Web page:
Hess’ challenging Pecan ultra-deepwater project off Ghana is set to move into its front-end engineering and design phase imminently.
Information gathered indicates that, IntecSea has completed pre-FEED, and most industry sources expect the Australian-owned contractor to secure the FEED contract.
Hess is in talks with contractors about subsea and floating production, storage and offloading facilities needed for what is likely to be a phased development in about 2500 metres of water.
The New York-listed player’s final investment decision has been delayed by the maritime boundary dispute between Ghana and the Ivory Coast which was resolved in Ghana’s favour late last year. Prior to the legal dispute, Hess had targeted first oil pour by 2020..
The Ivory Coast’s boundary line claim runs through the centre of Hess’ Deepwater Tano-Cape Three Points (DT-CTP) block and takes in the Pecan, Pecan North, Almond and Cob discoveries. Three other finds — Beech, Hickory North and Paradise — lie outside the recently contested area.
Despite this dispute, industry sources said Hess has remained in serious talks with umbilical, flowline and riser players, as well as FPSO providers through 2016 and 2017.. Key FPSO companies — including Modec, SBM Offshore and BW Offshore — are thought to have been sounded out by Hess.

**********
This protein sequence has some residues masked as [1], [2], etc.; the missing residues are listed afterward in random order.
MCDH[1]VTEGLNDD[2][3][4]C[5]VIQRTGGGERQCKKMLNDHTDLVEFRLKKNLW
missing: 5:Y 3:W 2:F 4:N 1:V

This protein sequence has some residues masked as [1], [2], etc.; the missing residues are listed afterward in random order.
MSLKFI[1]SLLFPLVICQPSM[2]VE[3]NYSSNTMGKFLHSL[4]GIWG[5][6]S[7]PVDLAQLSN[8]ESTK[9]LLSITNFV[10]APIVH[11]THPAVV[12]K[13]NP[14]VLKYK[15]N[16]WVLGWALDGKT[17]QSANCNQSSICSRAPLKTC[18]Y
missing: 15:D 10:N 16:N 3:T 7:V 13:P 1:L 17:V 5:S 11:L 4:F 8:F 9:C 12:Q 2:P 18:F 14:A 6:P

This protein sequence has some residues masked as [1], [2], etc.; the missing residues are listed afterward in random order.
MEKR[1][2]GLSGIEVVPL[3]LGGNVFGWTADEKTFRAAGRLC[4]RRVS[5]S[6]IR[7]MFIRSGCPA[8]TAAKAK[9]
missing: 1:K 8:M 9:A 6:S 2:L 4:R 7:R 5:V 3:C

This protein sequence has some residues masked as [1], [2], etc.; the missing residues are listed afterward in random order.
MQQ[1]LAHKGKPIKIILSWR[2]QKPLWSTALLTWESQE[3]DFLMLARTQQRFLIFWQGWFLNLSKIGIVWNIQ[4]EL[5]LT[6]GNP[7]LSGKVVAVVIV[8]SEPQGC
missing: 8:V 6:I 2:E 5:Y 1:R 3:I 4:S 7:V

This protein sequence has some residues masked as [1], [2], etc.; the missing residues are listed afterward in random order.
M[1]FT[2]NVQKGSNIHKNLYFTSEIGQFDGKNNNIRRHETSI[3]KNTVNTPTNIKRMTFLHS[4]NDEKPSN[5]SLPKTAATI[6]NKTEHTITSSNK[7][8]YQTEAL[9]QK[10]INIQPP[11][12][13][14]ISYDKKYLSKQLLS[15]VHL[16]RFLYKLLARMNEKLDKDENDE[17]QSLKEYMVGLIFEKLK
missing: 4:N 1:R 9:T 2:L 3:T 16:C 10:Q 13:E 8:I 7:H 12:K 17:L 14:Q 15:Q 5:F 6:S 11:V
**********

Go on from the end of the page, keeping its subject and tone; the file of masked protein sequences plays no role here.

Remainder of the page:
Surf providers such as Technip, Saipem, Subsea 7, McDermott and Emas have also been approached.
Sources suggested the FPSO will be sited on Pecan, with other discoveries feeding production to the vessel via subsea tiebacks.
A dozen or so subsea wells may be needed alongside either steel catenary or hybrid risers. There have been suggestions that Hess could also look at using one or more tension leg platforms to develop outlying finds if justified.
Oil would be offloaded into shuttle tankers, while gas would be exported to a landfall in Ghana.
Pecan’s FPSO manager is Ken Larson, who was previously project manager for Maersk Oil’s Chissonga project off Angola.
Hess holds a 40% stake in DT-CPT and is partnered by Lukoil on 50% and state-owned GNPC with 10%.